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The Eberhard Karls Universität Tübingen is one of Europe’s oldest universities. Several hundred years of history in the sciences and humanities have been written here. The University's history began in 1477, when Count Eberhard “the Bearded” of Württemberg founded the University. In Tübingen’s historical center there is hardly a building or a square that is not linked to a renowned scholar. Tübingen notables include Hegel, Hölderlin and Schelling, Mörike and Uhland, Johannes Kepler and Wilhelm Schickard.
Tübingen today remains a place of research and teaching. In addition to the nearly 85,500 inhabitants, there are some 28,300 German and international students. Some 4,500 academic staff teach at the University’s seven faculties. The latest chapter of the University’s history is marked by its success in the German federal and state governments’ Excellence Initiative. One Graduate School, one Excellence Cluster and the University’s Institutional Strategy were successful in the major funding program – also making Tübingen one of Germany’s eleven universities in the top “Excellent” class.
Tübingen is also home to eight collaborative research centers, is involved in five transregional collaborative research centers, and hosts six research training groups – all sponsored by the German Research Foundation. The University specializes in a number of innovative fields of research: Neuroscience, Clinical Imaging, Translational Immunology and Cancer Research, Microbiology and Infection Research, Molecular Biology of Plants, Environmental and Geoscience, Astro- and Elementary Particle Physics, Quantum Physics and Nanotechnology, Archaeology and Anthropology, Language and Cognition, Education and the Media. The excellence of our research helps create optimal conditions for students from all over the world. Research-oriented learning is a particular strength of Tübingen study programs, thanks to the close links between research and teaching.
Teaching at the University of Tübingen reflects the broad, interdisciplinary spectrum of its research. More than 280 courses are on offer. The University is open to the international exchange of academics and students. The University has partnerships with more than 150 educational institutions in 62 countries, particularly in North America, Asia and Latin America, as well as with all the countries in Europe. Some 18.9 percent of students in Tübingen come from abroad, and many of the University’s German students pursue part of their studies in another country. “International since 1477” – the perfect way to summarize the University of Tübingen.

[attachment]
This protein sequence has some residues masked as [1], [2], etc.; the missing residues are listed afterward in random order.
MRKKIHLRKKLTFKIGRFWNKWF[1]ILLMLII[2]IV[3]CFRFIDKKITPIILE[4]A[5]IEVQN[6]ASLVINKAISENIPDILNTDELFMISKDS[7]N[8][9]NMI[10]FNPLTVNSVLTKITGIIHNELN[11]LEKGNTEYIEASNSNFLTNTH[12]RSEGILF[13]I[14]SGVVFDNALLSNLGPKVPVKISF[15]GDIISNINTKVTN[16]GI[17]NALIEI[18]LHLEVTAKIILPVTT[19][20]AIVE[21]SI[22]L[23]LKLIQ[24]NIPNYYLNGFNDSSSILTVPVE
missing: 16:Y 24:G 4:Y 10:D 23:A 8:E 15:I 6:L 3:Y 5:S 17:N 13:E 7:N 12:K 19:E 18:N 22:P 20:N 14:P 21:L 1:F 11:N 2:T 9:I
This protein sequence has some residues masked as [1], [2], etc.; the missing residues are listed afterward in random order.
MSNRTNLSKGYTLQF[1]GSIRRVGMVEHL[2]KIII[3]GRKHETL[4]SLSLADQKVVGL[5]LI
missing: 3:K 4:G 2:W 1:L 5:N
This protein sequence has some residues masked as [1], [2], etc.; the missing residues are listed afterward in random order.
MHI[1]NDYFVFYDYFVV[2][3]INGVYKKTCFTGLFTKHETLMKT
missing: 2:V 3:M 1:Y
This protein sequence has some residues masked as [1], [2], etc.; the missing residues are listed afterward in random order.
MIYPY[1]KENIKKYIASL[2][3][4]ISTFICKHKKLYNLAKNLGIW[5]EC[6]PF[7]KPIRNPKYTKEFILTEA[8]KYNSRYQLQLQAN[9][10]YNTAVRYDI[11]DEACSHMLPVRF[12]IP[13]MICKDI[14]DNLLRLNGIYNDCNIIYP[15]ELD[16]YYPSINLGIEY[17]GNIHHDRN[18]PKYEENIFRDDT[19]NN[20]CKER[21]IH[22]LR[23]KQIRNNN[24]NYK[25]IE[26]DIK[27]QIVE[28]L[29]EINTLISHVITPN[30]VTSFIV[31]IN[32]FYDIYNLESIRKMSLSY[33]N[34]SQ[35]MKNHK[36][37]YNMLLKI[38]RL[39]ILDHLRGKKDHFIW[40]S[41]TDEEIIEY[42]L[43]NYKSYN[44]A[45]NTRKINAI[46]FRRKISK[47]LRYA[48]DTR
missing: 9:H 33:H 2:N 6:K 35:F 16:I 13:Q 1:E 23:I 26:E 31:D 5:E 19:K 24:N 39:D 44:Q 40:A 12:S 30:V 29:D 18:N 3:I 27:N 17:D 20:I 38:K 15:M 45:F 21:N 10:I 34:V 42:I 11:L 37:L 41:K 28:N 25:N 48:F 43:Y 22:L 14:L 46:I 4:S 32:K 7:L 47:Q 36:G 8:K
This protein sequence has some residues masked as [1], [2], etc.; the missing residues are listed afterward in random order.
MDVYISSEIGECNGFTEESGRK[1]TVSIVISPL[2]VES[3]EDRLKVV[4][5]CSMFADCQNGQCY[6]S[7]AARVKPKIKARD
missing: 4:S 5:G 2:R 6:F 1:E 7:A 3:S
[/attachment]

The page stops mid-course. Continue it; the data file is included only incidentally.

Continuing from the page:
- 1477 Founding of the original four faculties: Theology, Law, Medicine, Philosophy
- 1535/36 Founding of the Evangelische Stift school of divinity for Protestant Theology
- 1817 Founding of the Economics Faculty and the Faculty of Catholic Theology
- 1863 Founding of the first Faculty of Science at a German university
- 1979 The number of students tops 20,000 for the first time
- 1990 Founding of the Computer Science Faculty
- 1990 Founding of the International Center for Ethics in the Sciences and Humanities (IZEW)
- 1999 Founding of the Center for Plant Molecular Biology (ZMBP)
- 2000 Founding of the Hertie Institute for Clinical Brain Research
- 2007 Excellence cluster in the excellence initiative: Werner Reichardt Center for Integrative Neuroscience (CIN)
- 2012 Success in the German government’s Excellence Initiative with the new Graduate School on Learning, Educational Achievement, and Life Course Development (LEAD), the University’s Institutional Strategy, Research – Relevance – Responsibility, and continued sponsorship of the Center for Integrative Neuroscience (CIN) Excellence Cluster.
How the University was founded and named
Eberhard the Bearded, Count and later Duke of Württemberg, set the tone when he founded the University of Tübingen in 1477 – displaying a farsightedness that characterizes the University to the present day. Eberhard Karls Universität helps to shape the state's intellectual life and contributes to its further development with internationally-recognized achievements.
The University got the official name it bears today – Eberhard Karls Universität Tübingen – in 1769, when Duke Karl Eugen added his own name to that of the founder.
The University's history is closely tied to the Evangelische Stift, founded in 1536 as a school of divinity, teaching Protestant Theology. A number of famous names studied at the Evangelische Stift – Johannes Kepler enrolled in 1587; other students here include the poets and writers Hölderlin, Hauff and Mörike and the philosophers Hegel and Schelling.